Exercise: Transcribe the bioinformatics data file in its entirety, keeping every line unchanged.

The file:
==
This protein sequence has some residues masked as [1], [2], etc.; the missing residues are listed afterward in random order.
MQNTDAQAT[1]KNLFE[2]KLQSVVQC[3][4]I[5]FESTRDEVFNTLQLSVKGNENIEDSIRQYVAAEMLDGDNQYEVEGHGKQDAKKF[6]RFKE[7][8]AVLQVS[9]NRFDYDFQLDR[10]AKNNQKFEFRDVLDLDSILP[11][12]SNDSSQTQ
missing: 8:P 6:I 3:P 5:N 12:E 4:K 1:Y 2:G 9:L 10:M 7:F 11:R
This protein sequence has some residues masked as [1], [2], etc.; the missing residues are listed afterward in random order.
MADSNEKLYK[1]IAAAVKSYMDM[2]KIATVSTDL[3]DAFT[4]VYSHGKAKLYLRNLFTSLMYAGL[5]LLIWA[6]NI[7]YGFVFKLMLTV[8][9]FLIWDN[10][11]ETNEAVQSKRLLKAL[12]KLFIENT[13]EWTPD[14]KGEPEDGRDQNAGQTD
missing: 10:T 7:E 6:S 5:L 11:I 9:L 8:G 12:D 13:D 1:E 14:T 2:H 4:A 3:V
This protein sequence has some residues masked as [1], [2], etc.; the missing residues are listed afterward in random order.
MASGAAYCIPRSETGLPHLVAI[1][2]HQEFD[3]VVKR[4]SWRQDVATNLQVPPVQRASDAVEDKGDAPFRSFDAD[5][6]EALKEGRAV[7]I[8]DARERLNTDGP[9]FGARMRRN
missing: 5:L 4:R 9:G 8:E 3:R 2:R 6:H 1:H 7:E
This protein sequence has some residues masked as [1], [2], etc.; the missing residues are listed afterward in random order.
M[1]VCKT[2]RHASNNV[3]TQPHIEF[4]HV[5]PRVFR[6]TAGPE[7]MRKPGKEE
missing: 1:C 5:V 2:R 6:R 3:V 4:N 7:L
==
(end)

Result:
This protein sequence has some residues masked as [1], [2], etc.; the missing residues are listed afterward in random order.
MQNTDAQAT[1]KNLFE[2]KLQSVVQC[3][4]I[5]FESTRDEVFNTLQLSVKGNENIEDSIRQYVAAEMLDGDNQYEVEGHGKQDAKKF[6]RFKE[7][8]AVLQVS[9]NRFDYDFQLDR[10]AKNNQKFEFRDVLDLDSILP[11][12]SNDSSQTQ
missing: 8:P 6:I 3:P 5:N 12:E 4:K 1:Y 2:G 9:L 10:M 7:F 11:R
This protein sequence has some residues masked as [1], [2], etc.; the missing residues are listed afterward in random order.
MADSNEKLYK[1]IAAAVKSYMDM[2]KIATVSTDL[3]DAFT[4]VYSHGKAKLYLRNLFTSLMYAGL[5]LLIWA[6]NI[7]YGFVFKLMLTV[8][9]FLIWDN[10][11]ETNEAVQSKRLLKAL[12]KLFIENT[13]EWTPD[14]KGEPEDGRDQNAGQTD
missing: 10:T 7:E 6:S 5:L 11:I 9:L 8:G 12:D 13:D 1:E 14:T 2:H 4:A 3:V
This protein sequence has some residues masked as [1], [2], etc.; the missing residues are listed afterward in random order.
MASGAAYCIPRSETGLPHLVAI[1][2]HQEFD[3]VVKR[4]SWRQDVATNLQVPPVQRASDAVEDKGDAPFRSFDAD[5][6]EALKEGRAV[7]I[8]DARERLNTDGP[9]FGARMRRN
missing: 5:L 4:R 9:G 8:E 3:R 2:R 6:H 1:H 7:E
This protein sequence has some residues masked as [1], [2], etc.; the missing residues are listed afterward in random order.
M[1]VCKT[2]RHASNNV[3]TQPHIEF[4]HV[5]PRVFR[6]TAGPE[7]MRKPGKEE
missing: 1:C 5:V 2:R 6:R 3:V 4:N 7:L